Globally, one in six women will develop cancer in her lifetime, and one in 11 will die. Incidences of cancer are lower in women in developing countries, but they have higher cancer deaths rates than women in the developed world.
The two top cancers for women are breast and cervical. Breast cancer is the leading cause of cancer deaths in women living in developing countries. Cervical cancer is the second most common.
Great strides have been made in preventing these two cancers in developed countries. If diagnosed early it’s increasingly possible to treat some, if not all the various breast and cervical cancers. But preventative interventions – ranging from vaccination, screening, diagnostic and treatment programmes – cost money that few governments across the continent have. This – along with socioeconomic issues – contributes to the poor outcomes in developing countries.
Nevertheless, it’s possible to improve the situation by taking steps that can make a difference, but that aren’t expensive. I recently published a paper, that provided evidence of how anti-cancer awareness campaigns can work effectively in schools. The paper uses evidence from earlier research my colleagues and I did in secondary schools in southeastern Nigeria to make the case for awareness campaigns in schools.
Campaigns that are integrated into the senior secondary school curriculum can raise awareness. They can also enrich young peoples’ knowledge about different kinds of cancers, what causes them and how they can be prevented. This approach is accessible, affordable and realistic, and empowers young women with knowledge that can help them adopt positive attitudes and preventive behaviour that will, ultimately, prolong their lives.
While our research was done in parts of Nigeria, we believe that this approach can work in many developing countries with limited resources and a high burden of both breast and cervical cancers.
But there are barriers, the biggest being social attitudes.
What we found
We conducted surveys among girls in their final year of senior secondary schools from 24 schools in southeastern Nigeria. Two surveys where conducted: one tested the pupils’ knowledge of cervical cancer and its prevention, while the second focused on breast cancer.
We found that their knowledge on both were very low.
For example, cervical cancer is caused by certain types Human Papilloma Virus that’s mainly sexually transmitted. Most people are infected soon after their first sexual encounter.
But only 22% of the students we spoke to had heard of the virus while less than a third knew that it could be contracted through sexual intercourse.
We also found that those who had heard about cervical cancer were statistically more likely to be aware of its risk factors and early warning symptoms.
In the survey on breast cancer we also found poor levels of knowledge, risk factors and early warning symptoms. Only 6.1% of the young women we surveyed did monthly breast self examinations – an important part of being “breast aware” that raises consciousness against breast cancer – very few knew the correct technique or the best time to do this.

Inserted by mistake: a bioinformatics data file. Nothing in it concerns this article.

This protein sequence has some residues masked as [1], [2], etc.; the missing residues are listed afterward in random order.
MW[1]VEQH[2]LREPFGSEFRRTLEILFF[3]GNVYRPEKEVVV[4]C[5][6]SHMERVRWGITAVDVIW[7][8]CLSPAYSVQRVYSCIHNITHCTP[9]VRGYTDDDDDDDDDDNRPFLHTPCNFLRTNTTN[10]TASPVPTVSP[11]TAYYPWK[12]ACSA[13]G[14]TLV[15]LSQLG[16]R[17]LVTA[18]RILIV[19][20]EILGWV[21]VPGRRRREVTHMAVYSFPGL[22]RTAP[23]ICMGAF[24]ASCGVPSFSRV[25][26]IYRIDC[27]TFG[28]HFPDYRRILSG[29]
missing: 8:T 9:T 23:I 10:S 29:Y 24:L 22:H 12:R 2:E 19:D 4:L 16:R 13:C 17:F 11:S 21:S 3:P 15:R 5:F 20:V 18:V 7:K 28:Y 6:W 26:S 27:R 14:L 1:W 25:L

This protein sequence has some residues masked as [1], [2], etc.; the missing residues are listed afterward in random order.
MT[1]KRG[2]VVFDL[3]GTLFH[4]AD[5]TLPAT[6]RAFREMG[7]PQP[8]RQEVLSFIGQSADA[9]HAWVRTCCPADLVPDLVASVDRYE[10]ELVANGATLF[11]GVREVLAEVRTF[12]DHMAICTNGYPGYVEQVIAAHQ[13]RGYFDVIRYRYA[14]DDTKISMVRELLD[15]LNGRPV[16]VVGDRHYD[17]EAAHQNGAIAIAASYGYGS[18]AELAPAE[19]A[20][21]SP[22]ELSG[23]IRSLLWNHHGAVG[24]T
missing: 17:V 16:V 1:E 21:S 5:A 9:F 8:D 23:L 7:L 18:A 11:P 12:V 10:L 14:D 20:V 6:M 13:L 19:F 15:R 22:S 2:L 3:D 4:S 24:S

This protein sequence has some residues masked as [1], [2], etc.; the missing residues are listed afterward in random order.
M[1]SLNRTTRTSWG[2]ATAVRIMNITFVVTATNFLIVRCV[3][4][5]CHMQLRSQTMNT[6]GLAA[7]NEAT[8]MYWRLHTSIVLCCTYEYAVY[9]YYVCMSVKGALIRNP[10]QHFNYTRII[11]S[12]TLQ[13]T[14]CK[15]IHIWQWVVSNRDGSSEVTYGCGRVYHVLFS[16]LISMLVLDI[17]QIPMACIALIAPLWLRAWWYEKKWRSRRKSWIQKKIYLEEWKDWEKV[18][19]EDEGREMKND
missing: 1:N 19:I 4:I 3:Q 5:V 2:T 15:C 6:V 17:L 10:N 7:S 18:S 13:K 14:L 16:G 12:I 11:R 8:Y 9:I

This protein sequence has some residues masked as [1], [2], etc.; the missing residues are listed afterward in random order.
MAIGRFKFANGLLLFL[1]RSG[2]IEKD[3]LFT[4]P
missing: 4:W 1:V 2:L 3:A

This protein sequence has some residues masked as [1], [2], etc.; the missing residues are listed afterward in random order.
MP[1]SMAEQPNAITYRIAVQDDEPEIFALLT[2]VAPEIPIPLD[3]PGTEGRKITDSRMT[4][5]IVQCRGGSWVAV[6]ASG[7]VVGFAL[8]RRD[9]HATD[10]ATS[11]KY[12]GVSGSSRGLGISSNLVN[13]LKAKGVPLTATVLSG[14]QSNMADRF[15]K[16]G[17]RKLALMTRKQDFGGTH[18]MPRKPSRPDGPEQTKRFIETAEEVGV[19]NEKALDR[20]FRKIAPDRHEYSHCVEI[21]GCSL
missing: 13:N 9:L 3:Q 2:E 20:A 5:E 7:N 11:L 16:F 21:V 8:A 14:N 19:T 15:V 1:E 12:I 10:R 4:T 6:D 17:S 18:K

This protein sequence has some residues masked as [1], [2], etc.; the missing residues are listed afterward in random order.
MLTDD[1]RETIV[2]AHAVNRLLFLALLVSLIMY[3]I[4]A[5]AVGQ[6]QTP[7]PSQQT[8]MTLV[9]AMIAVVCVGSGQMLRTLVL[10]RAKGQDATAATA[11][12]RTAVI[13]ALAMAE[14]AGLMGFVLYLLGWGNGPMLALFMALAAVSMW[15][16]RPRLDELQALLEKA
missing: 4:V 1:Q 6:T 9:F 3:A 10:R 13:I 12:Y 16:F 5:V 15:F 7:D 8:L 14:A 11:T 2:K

Early screening and detection is vital, especially in countries that don’t have functional prevention programmes in place. Catching cancer in the early stages is associated with better treatment outcomes.
What we recommend
Raising awareness about these cancers and how to prevent them can help reduce their incidence, illness and mortality rates. And I believe that awareness campaigns would be more effective if they start in the high school years among teenagers.
To be sustainable, the information should be integrated into the senior secondary school curriculum in culturally acceptable ways.
I would also argue that boys should be included in the campaigns, given that sexual pressure from men contributes significantly to these problems.
But there are a number of barriers that need to be overcome. For example, there may be resistance based on conservative cultural and religious beliefs. For instance, some cultures discourage all forms of sexual education in young adults, while others may be against self examination of one’s sexual organs.
These are vital if cancers are to be tackled early, which is why it’s important to speak to key stakeholders in relevant governmental and non-governmental institutions early on. This will create room to explain the dangers of doing nothing, while socially and culturally acceptable ways to deliver the messages can be agreed on.
The costs associated with implementing this idea is another challenge. Education material will have to be provided and hundreds of teachers will need to be trained. But partnering with government and non-governmental organisations can minimise costs.
Another challenge to consider is the long-term sustainability of such a programme. Regular evaluations of interest engagement and impact of the programme can help deal with this potential challenge.
The idea to include awareness campaigns in high school curricula is meant to complement, not replace, existing breast and cervical cancer prevention and screening services. But these campaigns may be the only options available to many women in developing countries.
Empowering women as young adults would strengthen any weaknesses in the health systems and allow them to actively seek medical interventions.
This article is republished from The Conversation under a Creative Commons license.